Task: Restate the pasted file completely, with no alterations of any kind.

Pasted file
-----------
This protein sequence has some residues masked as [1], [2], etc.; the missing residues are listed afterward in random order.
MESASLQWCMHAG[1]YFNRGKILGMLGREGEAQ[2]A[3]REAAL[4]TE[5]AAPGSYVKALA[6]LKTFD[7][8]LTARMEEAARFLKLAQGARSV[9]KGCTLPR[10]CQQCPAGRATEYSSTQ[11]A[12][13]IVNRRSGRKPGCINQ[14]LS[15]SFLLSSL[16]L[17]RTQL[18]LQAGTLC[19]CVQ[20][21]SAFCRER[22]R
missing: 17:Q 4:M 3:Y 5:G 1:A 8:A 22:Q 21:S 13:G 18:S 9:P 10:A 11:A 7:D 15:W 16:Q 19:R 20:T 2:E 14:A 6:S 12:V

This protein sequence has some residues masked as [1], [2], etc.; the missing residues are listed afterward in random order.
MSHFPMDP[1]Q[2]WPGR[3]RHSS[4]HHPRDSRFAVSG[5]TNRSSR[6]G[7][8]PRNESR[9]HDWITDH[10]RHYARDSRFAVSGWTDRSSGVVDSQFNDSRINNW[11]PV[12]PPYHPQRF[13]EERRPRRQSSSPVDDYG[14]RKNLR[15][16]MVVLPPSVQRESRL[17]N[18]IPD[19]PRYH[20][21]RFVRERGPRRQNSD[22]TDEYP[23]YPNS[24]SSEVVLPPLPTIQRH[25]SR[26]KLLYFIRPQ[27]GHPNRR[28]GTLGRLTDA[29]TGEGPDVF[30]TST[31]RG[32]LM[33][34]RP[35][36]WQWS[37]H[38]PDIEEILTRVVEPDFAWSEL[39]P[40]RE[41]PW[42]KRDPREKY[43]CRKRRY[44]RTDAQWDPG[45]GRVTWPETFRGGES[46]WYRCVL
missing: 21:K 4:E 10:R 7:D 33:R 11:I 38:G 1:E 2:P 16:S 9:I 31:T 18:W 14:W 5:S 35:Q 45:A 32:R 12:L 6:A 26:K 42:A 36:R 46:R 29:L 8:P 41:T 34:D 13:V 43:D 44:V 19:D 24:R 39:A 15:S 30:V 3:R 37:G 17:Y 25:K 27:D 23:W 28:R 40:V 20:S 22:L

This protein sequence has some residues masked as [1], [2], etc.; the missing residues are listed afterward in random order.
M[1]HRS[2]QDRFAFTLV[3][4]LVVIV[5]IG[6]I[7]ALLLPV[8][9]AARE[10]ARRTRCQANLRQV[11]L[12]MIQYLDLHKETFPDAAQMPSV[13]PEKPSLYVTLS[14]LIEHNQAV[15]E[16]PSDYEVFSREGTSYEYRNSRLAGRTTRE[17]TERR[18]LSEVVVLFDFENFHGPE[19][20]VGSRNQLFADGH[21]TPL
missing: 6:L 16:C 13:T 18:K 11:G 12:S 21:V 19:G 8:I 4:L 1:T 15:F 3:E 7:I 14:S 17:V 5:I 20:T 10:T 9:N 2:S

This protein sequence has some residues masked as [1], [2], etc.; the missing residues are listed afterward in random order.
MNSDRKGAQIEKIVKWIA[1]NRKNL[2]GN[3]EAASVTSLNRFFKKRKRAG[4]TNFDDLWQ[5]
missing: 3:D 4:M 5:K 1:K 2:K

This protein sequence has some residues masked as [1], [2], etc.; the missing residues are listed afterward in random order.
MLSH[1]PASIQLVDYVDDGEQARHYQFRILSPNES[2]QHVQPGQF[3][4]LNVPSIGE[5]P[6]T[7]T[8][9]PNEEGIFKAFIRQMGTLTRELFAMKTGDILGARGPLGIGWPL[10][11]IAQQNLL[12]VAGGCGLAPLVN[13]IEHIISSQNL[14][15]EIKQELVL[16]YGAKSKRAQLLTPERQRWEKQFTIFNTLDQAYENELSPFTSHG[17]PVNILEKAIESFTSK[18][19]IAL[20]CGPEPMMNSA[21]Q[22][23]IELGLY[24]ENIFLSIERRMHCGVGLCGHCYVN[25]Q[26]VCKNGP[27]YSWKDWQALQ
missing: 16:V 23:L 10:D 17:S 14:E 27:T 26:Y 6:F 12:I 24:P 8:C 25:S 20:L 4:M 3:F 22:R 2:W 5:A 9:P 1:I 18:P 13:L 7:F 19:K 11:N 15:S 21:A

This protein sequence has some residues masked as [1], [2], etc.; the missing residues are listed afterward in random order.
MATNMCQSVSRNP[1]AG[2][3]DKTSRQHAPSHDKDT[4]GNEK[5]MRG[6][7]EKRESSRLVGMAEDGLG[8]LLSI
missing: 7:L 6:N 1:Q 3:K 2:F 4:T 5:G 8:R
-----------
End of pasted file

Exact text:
This protein sequence has some residues masked as [1], [2], etc.; the missing residues are listed afterward in random order.
MESASLQWCMHAG[1]YFNRGKILGMLGREGEAQ[2]A[3]REAAL[4]TE[5]AAPGSYVKALA[6]LKTFD[7][8]LTARMEEAARFLKLAQGARSV[9]KGCTLPR[10]CQQCPAGRATEYSSTQ[11]A[12][13]IVNRRSGRKPGCINQ[14]LS[15]SFLLSSL[16]L[17]RTQL[18]LQAGTLC[19]CVQ[20][21]SAFCRER[22]R
missing: 17:Q 4:M 3:Y 5:G 1:A 8:A 22:Q 21:S 13:G 18:S 9:P 10:A 11:A 7:D 15:W 16:Q 19:R 20:T 2:E 14:A 6:S 12:V

This protein sequence has some residues masked as [1], [2], etc.; the missing residues are listed afterward in random order.
MSHFPMDP[1]Q[2]WPGR[3]RHSS[4]HHPRDSRFAVSG[5]TNRSSR[6]G[7][8]PRNESR[9]HDWITDH[10]RHYARDSRFAVSGWTDRSSGVVDSQFNDSRINNW[11]PV[12]PPYHPQRF[13]EERRPRRQSSSPVDDYG[14]RKNLR[15][16]MVVLPPSVQRESRL[17]N[18]IPD[19]PRYH[20][21]RFVRERGPRRQNSD[22]TDEYP[23]YPNS[24]SSEVVLPPLPTIQRH[25]SR[26]KLLYFIRPQ[27]GHPNRR[28]GTLGRLTDA[29]TGEGPDVF[30]TST[31]RG[32]LM[33][34]RP[35][36]WQWS[37]H[38]PDIEEILTRVVEPDFAWSEL[39]P[40]RE[41]PW[42]KRDPREKY[43]CRKRRY[44]RTDAQWDPG[45]GRVTWPETFRGGES[46]WYRCVL
missing: 21:K 4:E 10:R 7:D 33:R 11:I 38:G 1:E 2:P 16:S 9:I 31:T 18:W 14:W 5:S 35:Q 45:A 32:R 12:L 6:A 26:K 42:A 36:R 46:R 29:L 8:P 41:T 34:D 13:V 43:D 44:V 19:D 24:R 39:A 15:S 30:V 3:R 37:G 17:Y 25:K 27:D 23:W 28:R 40:V 20:S 22:L

This protein sequence has some residues masked as [1], [2], etc.; the missing residues are listed afterward in random order.
M[1]HRS[2]QDRFAFTLV[3][4]LVVIV[5]IG[6]I[7]ALLLPV[8][9]AARE[10]ARRTRCQANLRQV[11]L[12]MIQYLDLHKETFPDAAQMPSV[13]PEKPSLYVTLS[14]LIEHNQAV[15]E[16]PSDYEVFSREGTSYEYRNSRLAGRTTRE[17]TERR[18]LSEVVVLFDFENFHGPE[19][20]VGSRNQLFADGH[21]TPL
missing: 6:L 16:C 13:T 18:K 11:G 12:S 21:V 19:G 8:I 4:L 1:T 15:F 3:E 7:I 14:S 17:V 5:I 20:T 10:T 9:N 2:S

This protein sequence has some residues masked as [1], [2], etc.; the missing residues are listed afterward in random order.
MNSDRKGAQIEKIVKWIA[1]NRKNL[2]GN[3]EAASVTSLNRFFKKRKRAG[4]TNFDDLWQ[5]
missing: 3:D 4:M 5:K 1:K 2:K

This protein sequence has some residues masked as [1], [2], etc.; the missing residues are listed afterward in random order.
MLSH[1]PASIQLVDYVDDGEQARHYQFRILSPNES[2]QHVQPGQF[3][4]LNVPSIGE[5]P[6]T[7]T[8][9]PNEEGIFKAFIRQMGTLTRELFAMKTGDILGARGPLGIGWPL[10][11]IAQQNLL[12]VAGGCGLAPLVN[13]IEHIISSQNL[14][15]EIKQELVL[16]YGAKSKRAQLLTPERQRWEKQFTIFNTLDQAYENELSPFTSHG[17]PVNILEKAIESFTSK[18][19]IAL[20]CGPEPMMNSA[21]Q[22][23]IELGLY[24]ENIFLSIERRMHCGVGLCGHCYVN[25]Q[26]VCKNGP[27]YSWKDWQALQ
missing: 16:V 23:L 10:D 17:S 14:E 27:T 26:Y 6:F 12:I 24:P 8:C 25:S 20:L 4:M 3:F 22:R 2:W 5:A 9:P 1:I 18:P 13:L 7:F 19:K 11:N 15:S 21:A

This protein sequence has some residues masked as [1], [2], etc.; the missing residues are listed afterward in random order.
MATNMCQSVSRNP[1]AG[2][3]DKTSRQHAPSHDKDT[4]GNEK[5]MRG[6][7]EKRESSRLVGMAEDGLG[8]LLSI
missing: 7:L 6:N 1:Q 3:K 2:F 4:T 5:G 8:R